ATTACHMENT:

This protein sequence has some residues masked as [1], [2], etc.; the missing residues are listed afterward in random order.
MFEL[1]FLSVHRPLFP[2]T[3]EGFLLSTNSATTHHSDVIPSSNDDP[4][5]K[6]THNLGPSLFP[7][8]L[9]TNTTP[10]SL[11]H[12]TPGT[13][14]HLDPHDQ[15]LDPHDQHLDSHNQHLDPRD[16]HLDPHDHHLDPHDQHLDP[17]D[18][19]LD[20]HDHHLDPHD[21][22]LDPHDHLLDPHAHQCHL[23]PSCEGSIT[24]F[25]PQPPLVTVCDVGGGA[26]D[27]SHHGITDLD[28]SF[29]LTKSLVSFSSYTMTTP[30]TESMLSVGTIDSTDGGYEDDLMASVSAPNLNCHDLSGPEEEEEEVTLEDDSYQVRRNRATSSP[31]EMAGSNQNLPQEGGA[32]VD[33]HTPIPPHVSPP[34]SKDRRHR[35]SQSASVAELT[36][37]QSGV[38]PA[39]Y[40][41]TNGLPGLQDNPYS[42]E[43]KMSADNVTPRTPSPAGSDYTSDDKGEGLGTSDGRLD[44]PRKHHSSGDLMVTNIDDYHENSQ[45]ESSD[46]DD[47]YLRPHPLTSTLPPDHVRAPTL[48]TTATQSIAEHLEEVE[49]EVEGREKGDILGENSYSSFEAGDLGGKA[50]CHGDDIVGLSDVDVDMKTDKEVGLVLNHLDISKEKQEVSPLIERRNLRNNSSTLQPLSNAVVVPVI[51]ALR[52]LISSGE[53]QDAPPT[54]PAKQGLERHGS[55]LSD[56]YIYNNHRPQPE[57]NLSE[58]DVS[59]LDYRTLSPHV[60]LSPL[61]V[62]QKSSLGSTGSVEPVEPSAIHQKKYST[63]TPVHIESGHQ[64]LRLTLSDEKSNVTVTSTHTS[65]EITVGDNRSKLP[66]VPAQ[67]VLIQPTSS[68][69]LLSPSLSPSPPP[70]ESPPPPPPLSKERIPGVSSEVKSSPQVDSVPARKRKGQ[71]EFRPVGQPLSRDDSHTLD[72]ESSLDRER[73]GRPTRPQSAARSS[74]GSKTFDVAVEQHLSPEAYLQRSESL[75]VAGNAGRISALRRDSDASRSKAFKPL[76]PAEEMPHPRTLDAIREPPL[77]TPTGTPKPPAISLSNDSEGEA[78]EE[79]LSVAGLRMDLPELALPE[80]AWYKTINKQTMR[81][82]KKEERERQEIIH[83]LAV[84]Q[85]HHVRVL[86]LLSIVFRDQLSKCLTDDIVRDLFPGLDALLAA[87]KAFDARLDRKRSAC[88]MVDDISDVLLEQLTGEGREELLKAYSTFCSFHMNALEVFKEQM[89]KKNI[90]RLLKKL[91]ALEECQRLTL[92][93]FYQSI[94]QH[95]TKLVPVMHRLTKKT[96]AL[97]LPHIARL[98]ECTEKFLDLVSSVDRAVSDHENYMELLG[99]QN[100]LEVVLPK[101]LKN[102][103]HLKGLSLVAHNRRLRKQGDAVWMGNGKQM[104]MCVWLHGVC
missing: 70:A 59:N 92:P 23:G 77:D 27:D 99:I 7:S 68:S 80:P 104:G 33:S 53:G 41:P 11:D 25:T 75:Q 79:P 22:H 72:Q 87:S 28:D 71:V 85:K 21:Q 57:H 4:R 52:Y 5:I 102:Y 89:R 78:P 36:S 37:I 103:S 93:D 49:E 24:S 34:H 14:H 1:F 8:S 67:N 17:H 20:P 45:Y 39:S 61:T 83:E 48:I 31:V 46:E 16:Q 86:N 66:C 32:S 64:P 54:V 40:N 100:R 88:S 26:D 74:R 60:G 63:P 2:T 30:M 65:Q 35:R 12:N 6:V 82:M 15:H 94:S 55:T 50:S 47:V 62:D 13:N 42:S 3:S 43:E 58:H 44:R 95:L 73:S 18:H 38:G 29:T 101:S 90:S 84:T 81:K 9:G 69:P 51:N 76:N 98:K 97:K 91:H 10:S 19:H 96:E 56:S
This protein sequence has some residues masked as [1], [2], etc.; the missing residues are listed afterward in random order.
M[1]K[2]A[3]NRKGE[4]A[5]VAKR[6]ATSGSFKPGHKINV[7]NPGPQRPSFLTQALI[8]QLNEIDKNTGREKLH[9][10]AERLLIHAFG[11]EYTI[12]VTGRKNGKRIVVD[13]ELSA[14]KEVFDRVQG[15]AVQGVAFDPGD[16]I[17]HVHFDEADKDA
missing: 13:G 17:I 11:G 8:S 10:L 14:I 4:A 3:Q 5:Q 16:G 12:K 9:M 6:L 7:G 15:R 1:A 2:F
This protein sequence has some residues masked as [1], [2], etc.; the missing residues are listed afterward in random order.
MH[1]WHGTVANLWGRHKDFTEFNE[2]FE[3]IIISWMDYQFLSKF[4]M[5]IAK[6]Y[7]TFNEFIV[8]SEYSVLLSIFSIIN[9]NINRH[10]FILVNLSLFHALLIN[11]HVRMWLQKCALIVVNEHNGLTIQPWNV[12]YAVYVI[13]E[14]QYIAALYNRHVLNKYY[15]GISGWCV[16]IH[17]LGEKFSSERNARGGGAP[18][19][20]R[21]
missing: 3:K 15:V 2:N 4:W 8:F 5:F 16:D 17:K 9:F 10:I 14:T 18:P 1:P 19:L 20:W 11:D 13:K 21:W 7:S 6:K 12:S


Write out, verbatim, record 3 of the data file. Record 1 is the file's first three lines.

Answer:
This protein sequence has some residues masked as [1], [2], etc.; the missing residues are listed afterward in random order.
MH[1]WHGTVANLWGRHKDFTEFNE[2]FE[3]IIISWMDYQFLSKF[4]M[5]IAK[6]Y[7]TFNEFIV[8]SEYSVLLSIFSIIN[9]NINRH[10]FILVNLSLFHALLIN[11]HVRMWLQKCALIVVNEHNGLTIQPWNV[12]YAVYVI[13]E[14]QYIAALYNRHVLNKYY[15]GISGWCV[16]IH[17]LGEKFSSERNARGGGAP[18][19][20]R[21]
missing: 3:K 15:V 2:N 4:W 8:F 5:F 16:D 17:K 9:F 10:I 14:T 18:P 1:P 19:L 20:W 11:D 13:K 21:W 7:S 6:K 12:S